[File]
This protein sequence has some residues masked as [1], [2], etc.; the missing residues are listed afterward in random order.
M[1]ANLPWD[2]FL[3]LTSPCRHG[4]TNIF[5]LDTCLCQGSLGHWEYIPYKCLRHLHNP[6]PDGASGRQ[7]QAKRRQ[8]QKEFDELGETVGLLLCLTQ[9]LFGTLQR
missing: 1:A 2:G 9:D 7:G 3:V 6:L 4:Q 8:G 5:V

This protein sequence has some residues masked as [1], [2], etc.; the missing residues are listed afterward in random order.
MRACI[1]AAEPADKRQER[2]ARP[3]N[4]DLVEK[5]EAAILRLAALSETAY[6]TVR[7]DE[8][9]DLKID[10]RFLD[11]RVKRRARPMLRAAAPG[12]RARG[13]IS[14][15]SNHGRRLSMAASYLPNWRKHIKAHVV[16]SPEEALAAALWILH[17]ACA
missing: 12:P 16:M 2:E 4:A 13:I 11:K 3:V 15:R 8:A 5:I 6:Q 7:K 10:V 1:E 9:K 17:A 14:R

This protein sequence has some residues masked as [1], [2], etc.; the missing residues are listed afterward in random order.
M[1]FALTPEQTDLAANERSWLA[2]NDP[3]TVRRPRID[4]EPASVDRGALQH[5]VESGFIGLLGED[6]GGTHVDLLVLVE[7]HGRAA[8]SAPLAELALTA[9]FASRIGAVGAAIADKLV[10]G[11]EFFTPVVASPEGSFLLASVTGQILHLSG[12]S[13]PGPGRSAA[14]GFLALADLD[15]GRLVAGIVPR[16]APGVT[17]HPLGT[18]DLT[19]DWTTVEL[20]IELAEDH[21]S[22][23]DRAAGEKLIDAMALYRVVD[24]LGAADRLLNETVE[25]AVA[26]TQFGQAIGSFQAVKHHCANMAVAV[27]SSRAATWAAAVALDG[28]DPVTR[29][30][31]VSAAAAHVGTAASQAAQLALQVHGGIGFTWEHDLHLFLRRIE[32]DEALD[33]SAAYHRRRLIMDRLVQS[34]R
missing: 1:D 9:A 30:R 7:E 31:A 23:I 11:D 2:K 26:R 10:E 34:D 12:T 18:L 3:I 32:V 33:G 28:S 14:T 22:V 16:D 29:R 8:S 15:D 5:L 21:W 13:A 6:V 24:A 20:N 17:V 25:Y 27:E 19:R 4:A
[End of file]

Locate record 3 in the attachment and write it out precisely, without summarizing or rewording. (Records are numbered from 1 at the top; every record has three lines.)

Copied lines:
This protein sequence has some residues masked as [1], [2], etc.; the missing residues are listed afterward in random order.
M[1]FALTPEQTDLAANERSWLA[2]NDP[3]TVRRPRID[4]EPASVDRGALQH[5]VESGFIGLLGED[6]GGTHVDLLVLVE[7]HGRAA[8]SAPLAELALTA[9]FASRIGAVGAAIADKLV[10]G[11]EFFTPVVASPEGSFLLASVTGQILHLSG[12]S[13]PGPGRSAA[14]GFLALADLD[15]GRLVAGIVPR[16]APGVT[17]HPLGT[18]DLT[19]DWTTVEL[20]IELAEDH[21]S[22][23]DRAAGEKLIDAMALYRVVD[24]LGAADRLLNETVE[25]AVA[26]TQFGQAIGSFQAVKHHCANMAVAV[27]SSRAATWAAAVALDG[28]DPVTR[29][30][31]VSAAAAHVGTAASQAAQLALQVHGGIGFTWEHDLHLFLRRIE[32]DEALD[33]SAAYHRRRLIMDRLVQS[34]R
missing: 1:D 9:A 30:R 7:E 31:A 23:I 11:D 2:K 26:R 10:E 34:D 12:T 18:L 3:I 32:V 33:G 28:S 14:T 22:V 16:D 29:R 8:S 15:D 5:L 21:W 13:A 6:V 24:A 20:N 17:V 25:Y 27:E 19:R 4:A